Movie's portrayal of Baer unfair, incorrect
By Ann Tatko-Peterson
CONTRA COSTA TIMES
Max Baer Jr. has spent the past year setting the record straight. His father was not the boxer portrayed in a cruel, villainous role in director Ron Howard's movie, "Cinderella Man."
Movies frequently use dramatic license to exaggerate an antagonist. In Howard's movie, released last year, James J. Braddock is a dock worker during the Depression who rose to fame by beating heavyweight champion Max Baer, a Livermore native, in a title fight. Baer is presented as a womanizer and merciless killer.
"He could be arrogant, and he was definitely a lady's man," Baer Jr. said of his father, "but more often he was kind-hearted, a clown at heart. He loved having a good time."
Baer Jr., better known as Jethro on television's "Beverly Hillbillies," and movie critics took exception to the movie's false characterization of Baer regarding a real-life tragedy.
In 1930, Baer knocked out Frankie Campbell during a fight held at Recreation Park in San Francisco. The beating caused Campbell's brain to detach from his skull. He died 13 hours after the knockout.
In one movie scene, the Baer character implies that he also might deliver a fatal beating to Braddock, telling Braddock's wife that she's "far too pretty to be a widow." He then adds, "On second thought, you can always come to me for comfort."
George McCartney, a critic for the online Chronicles, called that scene an inexcusable lie. He added that it was done to elevate Braddock as a perfect hero.
"By Hollywood standards, such fudging is a venial sin hardly worth mentioning," McCartney wrote, "except that it exists side by side with a whopping mortal offense: the shameless defamation of Max Baer."
Campbell's death deeply affected Baer.
Baer Jr. said his father had nightmares about it until he died of a heart attack in 1959.
"Nothing haunted my father more than that fight," Baer Jr. said. "Nothing."
During the weigh-in, Baer and Campbell were instructed to keep fighting as long as the other boxer was on his feet.
In the fifth round, Baer had Campbell pinned against the ropes. There, he unleashed a wave of punches that knocked Campbell senseless. Only later did officials realize the ropes alone had kept Campbell on his feet.
Referee Toby Irwin didn't intervene until Campbell's head hit a metal turnbuckle. When Irwin stopped the fight, Campbell slumped to the canvas unconscious.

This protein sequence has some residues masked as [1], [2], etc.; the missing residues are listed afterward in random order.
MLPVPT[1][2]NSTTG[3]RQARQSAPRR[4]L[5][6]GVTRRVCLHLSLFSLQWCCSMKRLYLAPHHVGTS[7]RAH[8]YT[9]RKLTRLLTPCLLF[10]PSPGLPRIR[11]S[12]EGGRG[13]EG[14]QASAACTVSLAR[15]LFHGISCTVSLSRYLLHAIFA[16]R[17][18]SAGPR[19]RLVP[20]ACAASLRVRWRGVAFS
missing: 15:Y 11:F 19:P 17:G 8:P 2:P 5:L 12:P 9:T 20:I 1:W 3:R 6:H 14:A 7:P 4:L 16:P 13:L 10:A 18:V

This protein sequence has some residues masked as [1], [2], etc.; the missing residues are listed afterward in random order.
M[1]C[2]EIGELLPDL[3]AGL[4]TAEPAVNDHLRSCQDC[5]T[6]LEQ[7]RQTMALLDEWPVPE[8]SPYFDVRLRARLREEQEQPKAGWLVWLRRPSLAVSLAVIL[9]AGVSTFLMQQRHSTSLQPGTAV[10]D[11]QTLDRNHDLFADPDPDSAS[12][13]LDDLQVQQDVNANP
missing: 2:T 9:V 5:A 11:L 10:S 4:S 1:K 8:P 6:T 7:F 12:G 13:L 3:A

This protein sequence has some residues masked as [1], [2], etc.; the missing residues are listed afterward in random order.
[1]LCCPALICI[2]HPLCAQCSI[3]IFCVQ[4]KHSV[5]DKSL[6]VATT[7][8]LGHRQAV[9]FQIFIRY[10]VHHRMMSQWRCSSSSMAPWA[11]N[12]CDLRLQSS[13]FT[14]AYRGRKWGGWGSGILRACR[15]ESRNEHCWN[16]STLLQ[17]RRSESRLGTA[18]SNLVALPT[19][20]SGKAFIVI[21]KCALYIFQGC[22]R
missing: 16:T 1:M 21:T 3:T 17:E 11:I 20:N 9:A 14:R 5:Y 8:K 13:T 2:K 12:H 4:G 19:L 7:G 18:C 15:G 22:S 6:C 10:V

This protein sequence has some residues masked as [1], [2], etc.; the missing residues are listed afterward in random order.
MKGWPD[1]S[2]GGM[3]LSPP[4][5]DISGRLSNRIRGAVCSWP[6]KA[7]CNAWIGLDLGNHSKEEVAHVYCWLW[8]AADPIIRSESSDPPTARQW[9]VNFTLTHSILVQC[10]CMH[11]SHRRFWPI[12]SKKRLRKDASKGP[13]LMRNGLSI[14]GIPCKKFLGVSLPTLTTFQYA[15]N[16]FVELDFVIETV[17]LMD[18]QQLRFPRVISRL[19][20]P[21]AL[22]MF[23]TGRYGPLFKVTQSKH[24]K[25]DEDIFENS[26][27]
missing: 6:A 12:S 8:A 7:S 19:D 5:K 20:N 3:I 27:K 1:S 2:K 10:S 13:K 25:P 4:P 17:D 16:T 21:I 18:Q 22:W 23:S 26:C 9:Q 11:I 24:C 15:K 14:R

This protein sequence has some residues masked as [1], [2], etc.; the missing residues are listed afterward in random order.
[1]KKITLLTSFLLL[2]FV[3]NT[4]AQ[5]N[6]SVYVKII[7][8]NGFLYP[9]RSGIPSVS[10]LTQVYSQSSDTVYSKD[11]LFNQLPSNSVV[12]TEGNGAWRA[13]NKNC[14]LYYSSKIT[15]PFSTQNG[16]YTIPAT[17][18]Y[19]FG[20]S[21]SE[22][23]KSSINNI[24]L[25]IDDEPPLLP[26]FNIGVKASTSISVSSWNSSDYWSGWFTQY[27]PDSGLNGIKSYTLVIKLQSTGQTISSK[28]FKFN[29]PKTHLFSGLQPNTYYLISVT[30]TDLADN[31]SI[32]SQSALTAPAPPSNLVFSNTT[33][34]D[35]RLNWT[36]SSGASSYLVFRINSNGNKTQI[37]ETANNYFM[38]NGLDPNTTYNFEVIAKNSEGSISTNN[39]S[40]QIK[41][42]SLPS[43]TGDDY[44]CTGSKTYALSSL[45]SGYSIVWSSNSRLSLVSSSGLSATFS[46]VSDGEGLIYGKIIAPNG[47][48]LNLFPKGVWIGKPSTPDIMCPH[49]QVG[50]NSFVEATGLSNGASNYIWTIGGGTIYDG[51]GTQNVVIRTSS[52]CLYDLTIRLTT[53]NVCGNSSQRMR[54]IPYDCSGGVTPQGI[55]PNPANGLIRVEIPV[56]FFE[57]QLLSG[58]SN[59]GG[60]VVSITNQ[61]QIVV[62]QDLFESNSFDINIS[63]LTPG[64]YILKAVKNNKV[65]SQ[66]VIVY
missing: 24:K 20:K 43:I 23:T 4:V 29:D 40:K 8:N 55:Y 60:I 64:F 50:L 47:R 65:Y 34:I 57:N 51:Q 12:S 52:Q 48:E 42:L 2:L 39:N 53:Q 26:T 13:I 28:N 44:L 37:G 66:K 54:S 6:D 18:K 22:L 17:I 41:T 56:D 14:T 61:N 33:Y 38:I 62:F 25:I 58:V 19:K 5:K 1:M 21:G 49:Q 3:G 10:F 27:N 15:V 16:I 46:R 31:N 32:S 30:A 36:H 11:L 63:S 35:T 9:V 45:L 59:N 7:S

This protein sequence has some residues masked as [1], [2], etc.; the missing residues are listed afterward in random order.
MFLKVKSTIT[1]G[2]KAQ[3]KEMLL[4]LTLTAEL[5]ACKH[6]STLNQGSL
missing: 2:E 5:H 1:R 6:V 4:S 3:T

Campbell remained in the ring for a half-hour because the ambulance was stuck in traffic.
After Campbell died, Baer was arrested for manslaughter, even though Campbell's widow, Elsie, and his mother, Eliza Camilli, refused to sign a complaint against him. The charges were dropped after a four-month inquiry.
Baer, Irwin and managers for both boxers received one-year suspensions by California's boxing commission.
Baer initially retired from boxing, with plans to return to the family's Livermore ranch. He stayed away from the sport for four months.
Later he wrote, "Nothing that ever happened to me -- nothing that can happen to me -- affected me like the death of Frankie Campbell."
The tragedy changed Baer as a boxer.
Reporters who covered him noticed how he reined in his punches while dominating boxers, as if afraid he might hurt them. Lou Nova credited two of his wins to Baer's unwillingness to finish him off.
The 1930s marked a time before the three-knockdown rule in boxing.
As Jeremy Schaap wrote in his book, "Cinderella Man," "The sport needed reform. But vilifying Max Baer as public enemy number one was unfair. And arresting him was ludicrous."
Throughout his career, Baer donated purses from exhibition fights to Campbell's family. He also arranged through Jack Dempsey, the former heavyweight champion, to pay for the college educations of Elsie Campbell's children.
Basing its information on some newspaper accounts, the movie also attributed a second death in the ring to Baer.
In 1932, Baer knocked Ernie Schaaf unconscious for several minutes in the 10th round. Six months later, Schaaf died following a fight with Primo Carnera.
Newspaper reporters pounced, claiming the beating he received from Baer had caused Schaaf undiagnosed brain damage.
In reality, Schaaf had fought twice since the Baer match. Six months had passed. And the autopsy showed a recent bout with pneumonia had contributed to Schaaf's death.